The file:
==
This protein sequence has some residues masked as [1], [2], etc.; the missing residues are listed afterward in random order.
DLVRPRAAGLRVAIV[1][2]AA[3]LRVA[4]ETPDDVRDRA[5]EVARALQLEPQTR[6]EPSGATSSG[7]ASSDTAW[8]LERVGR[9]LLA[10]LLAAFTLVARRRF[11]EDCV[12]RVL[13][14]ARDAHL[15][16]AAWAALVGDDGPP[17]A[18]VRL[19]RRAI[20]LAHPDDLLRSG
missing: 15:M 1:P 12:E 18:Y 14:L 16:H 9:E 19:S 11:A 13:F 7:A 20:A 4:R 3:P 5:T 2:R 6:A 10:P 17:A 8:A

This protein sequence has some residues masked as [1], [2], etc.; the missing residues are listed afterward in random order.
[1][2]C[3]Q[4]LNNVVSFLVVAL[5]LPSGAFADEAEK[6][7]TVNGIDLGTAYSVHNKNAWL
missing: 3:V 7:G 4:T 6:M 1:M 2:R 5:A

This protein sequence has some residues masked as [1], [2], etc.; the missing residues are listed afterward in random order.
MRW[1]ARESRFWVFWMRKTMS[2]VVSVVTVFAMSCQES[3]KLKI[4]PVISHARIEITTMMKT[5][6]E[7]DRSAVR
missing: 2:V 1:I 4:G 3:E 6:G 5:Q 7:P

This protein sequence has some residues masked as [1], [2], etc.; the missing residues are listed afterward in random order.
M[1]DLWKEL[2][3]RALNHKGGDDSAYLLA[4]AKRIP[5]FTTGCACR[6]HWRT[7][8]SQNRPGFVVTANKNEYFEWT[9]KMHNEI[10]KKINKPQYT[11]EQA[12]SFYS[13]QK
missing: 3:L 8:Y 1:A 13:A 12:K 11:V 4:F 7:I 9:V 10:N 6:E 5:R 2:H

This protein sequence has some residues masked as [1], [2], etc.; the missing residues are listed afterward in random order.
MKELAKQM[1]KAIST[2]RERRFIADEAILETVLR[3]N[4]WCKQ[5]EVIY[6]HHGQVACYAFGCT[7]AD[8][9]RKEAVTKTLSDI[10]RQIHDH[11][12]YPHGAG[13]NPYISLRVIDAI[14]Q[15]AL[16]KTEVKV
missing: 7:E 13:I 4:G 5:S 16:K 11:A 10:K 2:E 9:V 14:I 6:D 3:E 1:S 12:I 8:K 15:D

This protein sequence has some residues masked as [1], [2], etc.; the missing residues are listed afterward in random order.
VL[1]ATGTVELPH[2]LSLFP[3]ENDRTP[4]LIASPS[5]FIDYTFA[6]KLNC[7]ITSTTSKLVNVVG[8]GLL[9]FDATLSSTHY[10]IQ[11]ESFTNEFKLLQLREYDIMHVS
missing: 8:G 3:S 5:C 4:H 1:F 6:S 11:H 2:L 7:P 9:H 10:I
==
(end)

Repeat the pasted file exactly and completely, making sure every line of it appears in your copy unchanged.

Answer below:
This protein sequence has some residues masked as [1], [2], etc.; the missing residues are listed afterward in random order.
DLVRPRAAGLRVAIV[1][2]AA[3]LRVA[4]ETPDDVRDRA[5]EVARALQLEPQTR[6]EPSGATSSG[7]ASSDTAW[8]LERVGR[9]LLA[10]LLAAFTLVARRRF[11]EDCV[12]RVL[13][14]ARDAHL[15][16]AAWAALVGDDGPP[17]A[18]VRL[19]RRAI[20]LAHPDDLLRSG
missing: 15:M 1:P 12:E 18:Y 14:L 16:H 9:E 19:S 11:A 13:F 7:A 20:A 4:R 3:P 5:T 2:R 6:A 10:P 17:A 8:A

This protein sequence has some residues masked as [1], [2], etc.; the missing residues are listed afterward in random order.
[1][2]C[3]Q[4]LNNVVSFLVVAL[5]LPSGAFADEAEK[6][7]TVNGIDLGTAYSVHNKNAWL
missing: 3:V 7:G 4:T 6:M 1:M 2:R 5:A

This protein sequence has some residues masked as [1], [2], etc.; the missing residues are listed afterward in random order.
MRW[1]ARESRFWVFWMRKTMS[2]VVSVVTVFAMSCQES[3]KLKI[4]PVISHARIEITTMMKT[5][6]E[7]DRSAVR
missing: 2:V 1:I 4:G 3:E 6:G 5:Q 7:P

This protein sequence has some residues masked as [1], [2], etc.; the missing residues are listed afterward in random order.
M[1]DLWKEL[2][3]RALNHKGGDDSAYLLA[4]AKRIP[5]FTTGCACR[6]HWRT[7][8]SQNRPGFVVTANKNEYFEWT[9]KMHNEI[10]KKINKPQYT[11]EQA[12]SFYS[13]QK
missing: 3:L 8:Y 1:A 13:A 12:K 11:V 4:F 7:I 9:V 10:N 6:E 5:R 2:H

This protein sequence has some residues masked as [1], [2], etc.; the missing residues are listed afterward in random order.
MKELAKQM[1]KAIST[2]RERRFIADEAILETVLR[3]N[4]WCKQ[5]EVIY[6]HHGQVACYAFGCT[7]AD[8][9]RKEAVTKTLSDI[10]RQIHDH[11][12]YPHGAG[13]NPYISLRVIDAI[14]Q[15]AL[16]KTEVKV
missing: 7:E 13:I 4:G 5:S 16:K 11:A 10:K 2:E 9:V 14:I 6:D 3:E 1:S 12:I 8:K 15:D

This protein sequence has some residues masked as [1], [2], etc.; the missing residues are listed afterward in random order.
VL[1]ATGTVELPH[2]LSLFP[3]ENDRTP[4]LIASPS[5]FIDYTFA[6]KLNC[7]ITSTTSKLVNVVG[8]GLL[9]FDATLSSTHY[10]IQ[11]ESFTNEFKLLQLREYDIMHVS
missing: 8:G 3:S 5:C 4:H 1:F 6:S 11:H 2:L 7:P 9:H 10:I